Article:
It comes down to respect. Fedor Emelianenko is a proud man and didn’t feel he was getting any. When he was negotiating with UFC President Dana White in 2007, the voluble UFC President insulted both Fedor and his negotiating team. Finally, the Russian champion felt the need to respond.
“Numerous times have I read mister White’s statements on Internet concerning myself. In my opinion, allowing yourself to say those things is not a sign of a gentleman or a grown man at all!” Emelianenko wrote in a statement to the media. “In the future I wouldn’t want to hear those statements in my address ever again and I won’t tolerate that.”
Needless to say, he did not sign with the UFC, becoming the only major PRIDE Fighting Championship fighter not to join the company. But, with the demise of Affliction last month, the UFC once again had an opportunity to bring in the sport’s best heavyweight. This time they were negotiating with a wary opponent. An opponent sensitive to the slightest criticism. The Russian’s had already been disrespected and insulted.
“Dana represented the worst of America to them,” a source close to Emelianenko said. “He was so loud, so rude, so angry. They just weren’t comfortable working with him. But because of the money being discussed, they felt a need to hear him out.”
If there was a reasonable option available that wasn’t the UFC, that didn’t involve White, they were going to take it. And they did, signing today with Showtime and Strikeforce for undisclosed terms, said to be significantly smaller than the UFC’s best offer. How did it go wrong, again, for Zuffa? Signs once more point to perceived disrespect.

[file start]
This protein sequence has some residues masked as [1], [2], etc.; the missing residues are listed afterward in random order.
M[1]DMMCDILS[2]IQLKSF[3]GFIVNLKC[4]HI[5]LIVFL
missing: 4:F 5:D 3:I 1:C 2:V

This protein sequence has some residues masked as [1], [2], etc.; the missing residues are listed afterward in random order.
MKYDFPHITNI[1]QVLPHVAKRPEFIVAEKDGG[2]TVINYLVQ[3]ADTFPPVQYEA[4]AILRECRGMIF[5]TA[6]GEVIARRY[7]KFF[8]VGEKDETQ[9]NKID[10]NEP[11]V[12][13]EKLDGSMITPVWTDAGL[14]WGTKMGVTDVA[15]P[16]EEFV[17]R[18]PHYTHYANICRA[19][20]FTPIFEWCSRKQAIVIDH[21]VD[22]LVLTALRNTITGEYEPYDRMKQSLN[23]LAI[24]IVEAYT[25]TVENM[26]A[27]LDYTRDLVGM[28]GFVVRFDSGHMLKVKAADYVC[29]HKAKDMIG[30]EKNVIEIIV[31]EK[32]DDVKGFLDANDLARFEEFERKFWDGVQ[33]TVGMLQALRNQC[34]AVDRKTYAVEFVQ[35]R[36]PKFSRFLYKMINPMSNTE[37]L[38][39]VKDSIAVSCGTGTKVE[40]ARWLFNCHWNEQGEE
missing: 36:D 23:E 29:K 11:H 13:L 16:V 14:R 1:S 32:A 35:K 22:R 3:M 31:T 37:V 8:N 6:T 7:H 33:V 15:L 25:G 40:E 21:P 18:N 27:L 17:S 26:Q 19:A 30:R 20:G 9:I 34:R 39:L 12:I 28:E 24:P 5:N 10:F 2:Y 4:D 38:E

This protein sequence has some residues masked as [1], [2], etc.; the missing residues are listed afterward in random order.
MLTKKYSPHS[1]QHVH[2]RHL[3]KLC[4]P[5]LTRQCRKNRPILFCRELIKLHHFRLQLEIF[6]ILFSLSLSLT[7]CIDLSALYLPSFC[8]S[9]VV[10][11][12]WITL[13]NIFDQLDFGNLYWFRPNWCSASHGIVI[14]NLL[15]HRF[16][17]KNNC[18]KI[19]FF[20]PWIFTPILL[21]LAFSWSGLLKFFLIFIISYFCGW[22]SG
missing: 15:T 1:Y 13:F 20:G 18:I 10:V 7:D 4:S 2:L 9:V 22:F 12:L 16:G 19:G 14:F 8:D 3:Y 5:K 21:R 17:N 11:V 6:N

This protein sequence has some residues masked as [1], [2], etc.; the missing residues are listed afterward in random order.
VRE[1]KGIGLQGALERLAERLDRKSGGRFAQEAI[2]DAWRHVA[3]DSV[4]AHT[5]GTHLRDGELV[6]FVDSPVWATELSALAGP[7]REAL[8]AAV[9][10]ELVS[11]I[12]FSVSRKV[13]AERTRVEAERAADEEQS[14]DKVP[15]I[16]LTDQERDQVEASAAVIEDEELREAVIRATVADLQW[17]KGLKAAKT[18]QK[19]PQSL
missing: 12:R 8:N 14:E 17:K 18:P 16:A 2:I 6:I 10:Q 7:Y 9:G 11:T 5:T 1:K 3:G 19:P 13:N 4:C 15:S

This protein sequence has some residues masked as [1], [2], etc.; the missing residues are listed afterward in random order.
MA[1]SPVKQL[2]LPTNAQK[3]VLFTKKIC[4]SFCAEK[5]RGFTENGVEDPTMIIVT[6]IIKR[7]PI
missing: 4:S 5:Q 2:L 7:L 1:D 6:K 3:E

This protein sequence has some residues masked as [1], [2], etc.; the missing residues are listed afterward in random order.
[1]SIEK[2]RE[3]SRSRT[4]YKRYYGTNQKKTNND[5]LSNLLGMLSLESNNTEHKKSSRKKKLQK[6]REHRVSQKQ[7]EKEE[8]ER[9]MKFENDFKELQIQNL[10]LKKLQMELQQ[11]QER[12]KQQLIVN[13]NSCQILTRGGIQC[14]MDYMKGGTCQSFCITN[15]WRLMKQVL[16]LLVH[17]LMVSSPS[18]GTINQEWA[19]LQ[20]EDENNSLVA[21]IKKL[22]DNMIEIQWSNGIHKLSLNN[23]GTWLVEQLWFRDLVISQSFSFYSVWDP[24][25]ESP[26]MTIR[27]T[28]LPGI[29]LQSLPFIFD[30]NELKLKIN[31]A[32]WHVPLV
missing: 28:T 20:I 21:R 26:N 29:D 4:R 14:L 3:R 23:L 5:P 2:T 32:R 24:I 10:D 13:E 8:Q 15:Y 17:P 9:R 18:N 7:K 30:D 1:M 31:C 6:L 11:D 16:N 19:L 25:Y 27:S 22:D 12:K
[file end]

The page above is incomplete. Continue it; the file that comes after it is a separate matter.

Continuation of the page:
Sources close to both the UFC and Emelianenko say the negotiations were going well last week. The UFC had caved in on many of Fedor’s demands that had been stumbling points in 2007. He would be allowed to represent M-1 Global and allowed to continue competing in Sambo. The final sticking point was co-promotion. And then it happened.
Trying to get out in front of the public relations skirmish that would follow the UFC’s failure to sign Emeliananeko, a UFC insider leaked bogus contract terms to Carmichael Dave, a California-based radio host. The tactic was effective. Fans and the online media turned against the Russian and his team. The tactic also may have backfired. Emelianenko was reportedly softening and considering signing with the UFC. The leak, which M-1 Global criticized as inaccurate and inappropriate, shut down negotiations for good.
Strikeforce was always the dark horse in the Fedor Race. Scott Coker was talking with Emelianenko’s team the whole time they were holding meetings with White and UFC owner Lorenzo Fertitta. Unlike the UFC team, which seemingly could not resist commenting publicly, Coker played it close to the vest. When the smoke cleared, he had his man. The best fighter in the world was coming to Showtime.
“We are extremely excited to have the opportunity to work with M-1 Global and Fedor,” said Coker said. “Fedor has been the reigning king of MMA’s heavyweight division for quite some time now so being able to work with M-1 and Fedor will substantially increase the level of competition amongst the athletes in this weight class.”
Strikeforce and M-1 Global are expected to announce a media conference call for Thursday afternoon. They will announce his opponent then, but early signs point to rising star Brett Rogers. The other possibility is Strikeforce Heavweight Champion Alistair Overeem, but some in Strikeforce consider the champion, who has missed his last two scheduled fights, too risky for a main event position of this importance.